Pentatonics All Over Your Bass

By Kevin Guin

 

 

Pentatonic scales are a leaner, meaner version of their big brother scales that have more notes and they have a certain built-in advantage that you can easily discover by digging into their secrets.

 

All things being equal, when you play scale materials that have less notes you will be covering more ground across the fingerboard with more string crossing and wider intervals. And due to the fact that a prominent first hurdle in playing guitars is learning to cross strings, you get accelerated lessons in traversing your fingerboard real estate when you study pentatonic scales.

 

But there is a bright side to the difficulties of getting around your instrument with pentatonics. When you are covering more ground with less notes there is automatically more space between the notes. In other words the sound is less crowded, less conjunct. It’s a more “open” sound and that in itself is a very noticeable benefit to using pentatonics.

 

The purpose of today’s lesson is to introduce a down and dirty, understandable method for doing a deep dive into pentatonic scale materials derived from the major scale – how to slot them out across your fingerboard, how to organize them, and how to ratchet up the difficulty once you are beyond the first couple of steps.

 

Many people will have at least a bit of familiarity with the pentatonic topic. However, the questions must be asked: Are you truly playing these materials all over your instrument in all keys? Are you building positions and putting yourself through the paces to start mastering the material in multiple ways?

 

The best way to describe your job is the following:

 

– Identify the note names and also the intervals in a pentatonic scale pair, ie, Gm/Bb Major pentatonic.
– Sing the notes carefully, taking care to hit the pitch centers as closely as possible
– Play the rudimentary first position scale pattern.
– Build all “modal” hand positions from that pentatonic pair from your low string up to the highest, ie, all five positions, using the most accessible fingering first.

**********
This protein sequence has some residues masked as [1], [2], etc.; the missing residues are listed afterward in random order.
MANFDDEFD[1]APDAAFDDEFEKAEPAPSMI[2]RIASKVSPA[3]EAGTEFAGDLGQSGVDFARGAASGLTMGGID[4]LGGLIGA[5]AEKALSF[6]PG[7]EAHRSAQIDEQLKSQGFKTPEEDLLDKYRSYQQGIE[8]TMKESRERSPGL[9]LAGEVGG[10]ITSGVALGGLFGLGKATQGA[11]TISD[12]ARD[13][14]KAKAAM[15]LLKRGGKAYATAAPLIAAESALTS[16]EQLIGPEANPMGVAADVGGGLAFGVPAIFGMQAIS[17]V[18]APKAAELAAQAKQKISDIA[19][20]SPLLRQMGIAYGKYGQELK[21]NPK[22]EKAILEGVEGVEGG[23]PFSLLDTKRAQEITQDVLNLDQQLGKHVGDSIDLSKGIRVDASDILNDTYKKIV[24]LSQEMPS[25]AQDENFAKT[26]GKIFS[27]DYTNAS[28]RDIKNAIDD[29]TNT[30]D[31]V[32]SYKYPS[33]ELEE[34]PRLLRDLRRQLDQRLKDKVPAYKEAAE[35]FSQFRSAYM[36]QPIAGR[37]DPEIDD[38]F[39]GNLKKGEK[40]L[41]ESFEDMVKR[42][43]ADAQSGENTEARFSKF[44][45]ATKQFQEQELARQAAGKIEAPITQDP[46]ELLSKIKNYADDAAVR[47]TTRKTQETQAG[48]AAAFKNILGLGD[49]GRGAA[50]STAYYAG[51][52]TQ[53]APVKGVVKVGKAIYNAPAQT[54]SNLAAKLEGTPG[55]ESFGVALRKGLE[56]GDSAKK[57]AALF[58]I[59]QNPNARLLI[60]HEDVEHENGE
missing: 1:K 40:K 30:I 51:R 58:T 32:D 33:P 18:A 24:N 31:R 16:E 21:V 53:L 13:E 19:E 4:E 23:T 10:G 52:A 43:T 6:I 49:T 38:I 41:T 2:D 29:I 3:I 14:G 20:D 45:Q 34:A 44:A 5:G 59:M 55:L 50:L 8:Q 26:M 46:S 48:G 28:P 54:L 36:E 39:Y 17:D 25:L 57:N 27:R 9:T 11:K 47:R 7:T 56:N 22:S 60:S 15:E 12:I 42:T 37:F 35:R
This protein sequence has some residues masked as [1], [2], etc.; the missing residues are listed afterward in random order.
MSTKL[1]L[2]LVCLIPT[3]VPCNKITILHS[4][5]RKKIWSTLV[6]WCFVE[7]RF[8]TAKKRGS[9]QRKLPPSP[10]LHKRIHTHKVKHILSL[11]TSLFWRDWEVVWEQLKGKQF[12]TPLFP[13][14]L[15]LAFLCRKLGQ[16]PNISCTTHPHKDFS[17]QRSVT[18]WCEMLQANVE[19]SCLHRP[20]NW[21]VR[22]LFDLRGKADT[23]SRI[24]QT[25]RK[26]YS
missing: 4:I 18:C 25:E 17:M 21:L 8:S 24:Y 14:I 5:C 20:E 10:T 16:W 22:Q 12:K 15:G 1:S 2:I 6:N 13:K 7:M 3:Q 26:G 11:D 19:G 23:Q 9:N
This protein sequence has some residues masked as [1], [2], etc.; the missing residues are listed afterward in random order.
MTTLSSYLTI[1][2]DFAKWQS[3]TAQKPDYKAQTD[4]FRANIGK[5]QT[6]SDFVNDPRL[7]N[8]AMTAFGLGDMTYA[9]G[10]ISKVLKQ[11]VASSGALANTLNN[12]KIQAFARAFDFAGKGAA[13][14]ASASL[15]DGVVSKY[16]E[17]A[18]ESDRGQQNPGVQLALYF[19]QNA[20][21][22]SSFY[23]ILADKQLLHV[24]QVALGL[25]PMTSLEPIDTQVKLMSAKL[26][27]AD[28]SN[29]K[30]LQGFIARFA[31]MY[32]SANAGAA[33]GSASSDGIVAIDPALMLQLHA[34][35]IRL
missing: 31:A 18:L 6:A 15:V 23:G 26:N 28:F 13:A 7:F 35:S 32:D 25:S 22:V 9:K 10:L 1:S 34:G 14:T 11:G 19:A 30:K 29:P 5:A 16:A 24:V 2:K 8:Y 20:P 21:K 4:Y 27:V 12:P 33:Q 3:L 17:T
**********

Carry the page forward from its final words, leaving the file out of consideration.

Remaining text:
– Play the four-note patterns on 2-strings slowly and deliberately from the lowest position to the highest position and back again (approximately eight positions).
– Apply pattern mix-ups and dynamics let the fun begin!

 

One observation on fingerboard memorization that I would like to point out are the two-string patterns. If you first identify the positions of the minor and major pair you will notice that on both sides directly adjacent to them are the smaller “box” patterns. Then as you proceed higher along the fingerboard you will recognize these patterns again: small box, large box, small box, the minor, the major.

 

I realize all this talk of the infamous box shapes on the fingerboard isn’t exactly standard terminology but in this case I think it helps to begin the process of memorization. And in each of these cases you can then begin to connect these 2-string shapes with their own vertical, full four-string hand positions to fill things out all across the fingerboard.

 

In the video lesson I introduce two different patterns to begin what I like to call the mix-ups. First is the basic quadruplet pattern. The second is a simple displacement with a direction change. It is intended to be an introductory challenge, but like I say in the lesson: please don’t take any of these patterns for granted.

 

Every pattern study has it’s place and to go through the process of slotting it out on your fingerboard you will need a stout heart, completely single-minded attention, and your phone turned off!

 

To complete any and all studies in my teaching I always add the dynamic element. Dynamics and accent studies are absolutely critical to bring yourself closer to actually making music.

 

In this case if you can play each exercise, each hand position, and each mix-up with a light touch, full note value, very low and flat dynamics first, and then add in accents for smart musical emphasis you will find that things start to sound like music very quickly. It’s a great feeling of musical creativity to have in hand that second beautiful world of expression that comes with a thorough study of dynamics.

 

I truly hope all of you find value in this lesson and that you take a friend along to study these materials and bring yourselves closer to your musical goals by doing so.

 

Best of luck to all of you and thanks for stopping in.

 

Kevin

 

Bass Lessons With Kevin